In order to stop enemy tanks the Poles relied on the Swedish designed Boforts 37mm AT-gun. This weapon was able to punch through 30mm of steel armour at 1400 meters. As most tank designs during the interwar years leading up the outbreak of the war in 1939 were using less than that for protection it was deemed to provide satisfactory results. Nevertheless there were thoughts and research revolving around a 47mm gun for the future. The majority of the German tanks invading Poland were PzI's and PzII's, these had about 15mm of armour at the most - while the Soviet tanks invading from the east ranged from 9mm on T-37/38, 13mm on T-26 and 13mm on BT 2/5/7 tanks.

Despite being able to destroy almost any tank the wz.36 AT-guns used by the cavalry brigade were limited to 4 guns per regiment. This meant that the main burden of providing AT-tank fire at the front line fell upon the soldiers armed with AT-rifles.

Late in 1939 the cavalry brigades were expanded with a so called "Armoured unit", this was a company of tankettes armed with 7.92mm Hotchkiss machineguns. The Volhynian cavalry brigade also received a few wz.34 armoured cars armed with machineguns and a few with the 37mm Puteaux SA .18 gun.

Depending on the number of regiments in the brigade, a Polish cavalry brigade had between 3 and 4 batteries of artillery. The main armament of such artillery batteries was the 75mm wz.02/26 gun which had a range of between 1100 and 11000 meters. The piece had a relatively good rate of fire with 6-8 shots per minute but it had been debated within the army whether the gun was suited for the role of "companion artillery" to support infantry directly. The gun was rather difficult to reposition quickly if needed and the Polish army considered solutions similar to that of the German light infantry gun le IG18 to provide infantry with a light artillery piece instead.

The fact remained however the Poles were stuck with their 75mm horse artillery batteries, and they were mainly meant to be used to counter enemy infantry and not as a frontline defense unit. However, as the fighting would prove, the 75mm artillery was perfectly suited to act as a second line of defense - behind friendly infantry - in order to provide direct fire.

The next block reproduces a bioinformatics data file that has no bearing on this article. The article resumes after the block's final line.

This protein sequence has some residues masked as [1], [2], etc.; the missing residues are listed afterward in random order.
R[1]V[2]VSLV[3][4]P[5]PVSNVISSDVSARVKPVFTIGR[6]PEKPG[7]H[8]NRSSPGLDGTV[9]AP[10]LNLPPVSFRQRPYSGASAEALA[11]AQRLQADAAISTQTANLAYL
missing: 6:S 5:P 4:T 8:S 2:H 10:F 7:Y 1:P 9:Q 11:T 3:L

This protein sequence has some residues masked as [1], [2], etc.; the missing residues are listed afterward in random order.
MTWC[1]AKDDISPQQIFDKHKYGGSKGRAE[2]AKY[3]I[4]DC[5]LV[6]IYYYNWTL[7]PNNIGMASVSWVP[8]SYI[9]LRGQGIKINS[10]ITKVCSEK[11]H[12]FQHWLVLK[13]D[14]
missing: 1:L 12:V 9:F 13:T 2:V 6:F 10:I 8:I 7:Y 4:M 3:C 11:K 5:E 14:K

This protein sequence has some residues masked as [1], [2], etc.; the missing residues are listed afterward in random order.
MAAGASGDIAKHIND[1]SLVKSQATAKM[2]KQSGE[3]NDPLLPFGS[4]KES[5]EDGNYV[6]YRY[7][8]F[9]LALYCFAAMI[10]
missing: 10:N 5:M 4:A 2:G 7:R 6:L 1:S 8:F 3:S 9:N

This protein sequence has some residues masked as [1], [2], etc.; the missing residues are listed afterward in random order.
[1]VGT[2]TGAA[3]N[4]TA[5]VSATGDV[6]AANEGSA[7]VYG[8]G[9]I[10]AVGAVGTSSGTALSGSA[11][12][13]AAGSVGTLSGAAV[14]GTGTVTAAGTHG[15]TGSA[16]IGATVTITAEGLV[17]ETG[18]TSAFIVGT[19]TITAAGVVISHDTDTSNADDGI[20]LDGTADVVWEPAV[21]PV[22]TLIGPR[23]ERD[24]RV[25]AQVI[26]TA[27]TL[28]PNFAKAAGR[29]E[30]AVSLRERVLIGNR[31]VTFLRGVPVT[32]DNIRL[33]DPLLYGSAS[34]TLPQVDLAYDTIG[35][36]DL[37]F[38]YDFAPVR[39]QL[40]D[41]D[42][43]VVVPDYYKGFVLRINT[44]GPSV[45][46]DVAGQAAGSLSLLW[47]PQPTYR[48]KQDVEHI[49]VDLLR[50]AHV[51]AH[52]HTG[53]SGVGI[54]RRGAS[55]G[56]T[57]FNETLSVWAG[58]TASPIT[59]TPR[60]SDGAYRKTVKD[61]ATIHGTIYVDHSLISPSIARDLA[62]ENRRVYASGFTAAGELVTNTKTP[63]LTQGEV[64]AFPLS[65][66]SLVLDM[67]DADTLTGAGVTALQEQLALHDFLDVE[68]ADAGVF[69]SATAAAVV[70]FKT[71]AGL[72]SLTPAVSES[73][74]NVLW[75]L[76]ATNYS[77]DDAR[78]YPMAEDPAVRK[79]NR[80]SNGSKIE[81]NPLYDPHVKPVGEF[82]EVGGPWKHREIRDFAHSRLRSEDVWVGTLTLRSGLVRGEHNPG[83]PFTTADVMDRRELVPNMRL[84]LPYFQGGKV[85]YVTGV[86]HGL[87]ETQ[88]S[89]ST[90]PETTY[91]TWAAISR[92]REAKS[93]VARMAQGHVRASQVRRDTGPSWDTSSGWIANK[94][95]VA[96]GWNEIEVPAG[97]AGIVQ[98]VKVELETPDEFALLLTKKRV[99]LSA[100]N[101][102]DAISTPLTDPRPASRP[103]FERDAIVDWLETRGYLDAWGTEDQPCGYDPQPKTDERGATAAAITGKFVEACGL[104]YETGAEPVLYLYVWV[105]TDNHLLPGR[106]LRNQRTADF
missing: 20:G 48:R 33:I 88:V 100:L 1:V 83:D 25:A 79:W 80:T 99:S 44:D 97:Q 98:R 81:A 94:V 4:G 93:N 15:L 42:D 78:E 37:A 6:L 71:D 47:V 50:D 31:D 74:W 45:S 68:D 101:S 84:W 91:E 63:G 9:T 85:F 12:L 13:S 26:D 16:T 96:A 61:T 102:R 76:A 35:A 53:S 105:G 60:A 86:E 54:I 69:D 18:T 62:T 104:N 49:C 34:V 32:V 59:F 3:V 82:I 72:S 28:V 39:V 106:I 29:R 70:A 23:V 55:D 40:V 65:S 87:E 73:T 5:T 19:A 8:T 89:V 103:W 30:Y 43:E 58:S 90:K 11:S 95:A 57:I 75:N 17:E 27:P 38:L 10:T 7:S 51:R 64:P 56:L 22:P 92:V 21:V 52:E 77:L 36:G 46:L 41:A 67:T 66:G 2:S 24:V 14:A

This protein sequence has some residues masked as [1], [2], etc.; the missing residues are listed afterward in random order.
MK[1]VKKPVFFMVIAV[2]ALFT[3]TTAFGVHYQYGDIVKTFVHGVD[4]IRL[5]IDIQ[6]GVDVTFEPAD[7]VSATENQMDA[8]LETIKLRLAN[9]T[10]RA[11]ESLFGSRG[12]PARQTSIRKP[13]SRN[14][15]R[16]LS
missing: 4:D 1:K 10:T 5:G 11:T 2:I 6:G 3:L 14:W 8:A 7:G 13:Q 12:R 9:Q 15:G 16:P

Summing up the first chapter about the Polish cavalry the author stresses the combat role of Polish cavalry brigades - they were in fact defensive formations. Their large amount of machineguns, and ability to relocate fairly quickly from one point to another along the front made them ideal for a defensive purpose. The brigade was poorly suited for an offensive role against a well equipped enemy like the panzer divisions of the German army. It relied on fairly inexpensive AT-assets and machineguns to hold the line and protect the exposed flanks of less mobile Polish forces long enough for them to regroup at the next defensive line.

The author provides the reader with an interesting comparison of equipment numbers within Polish, German and Soviet cavalry formations of 1938-39.

German cavalry brigade:

LMG's 133
HMG's 44
Light mortars 9
Medium mortars 18
AT-rifles 0
AT-guns 21
AA-hmg's 0
AA-cannons 12
AA-guns 0
Field guns 12
Howitzers  0
Armoured cars  6
Tanks  0

Soviet cavalry division:
LMG's 145
HMG's 64
Light mortars 0
Medium mortars N/A
AT-rifles 0
AT-guns N/A
AA-hmg's 12
AA-cannons 0
AA-guns 0
Field guns 36
Howitzers  N/A
Armoured cars  20
Tanks  40

Polish cavalry brigade (with 4 regiments):
LMG's 104
HMG's 95
Light mortars 9
Medium mortars 2
AT-rifles 78
AT-guns 18
AA-hmg's 0
AA-cannons 0
AA-guns 2
Field guns 16
Howitzers  0
Armoured cars  7
Tanks  13

In part 2 I will summarize the chapters about Polish cavalry tactics and in Part 3 the rest of the book which is about the fighting of the Volhynian cavalry brigade at Mokra. Stay tuned.


  1. Is it true that the main burden of providing AT-tank fire at the front line fell upon the soldiers armed with AT-rifles???/

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  2. For the soldiers serving in cavalry brigades - yes. There was simply not enough AT-guns to provide adequate coverage of the entire frontline of the brigade. The troops at the front had AT-rifles, the second and third line had AT and artillery support.

    However, as I will talk about in the next part - the German tank doctrine had the German tanks race past the Polish first and second defensive line and attempt to knock out the artillery first with the German first wave of attack. The second wave attacked the second line of defense, and the third wave was supposed to mop up the infantry at the front. This meant that, in many cases, the AT-rifles were bypassed by tanks who were then fired upon by rear and flanking fire from the Polish infantry positions.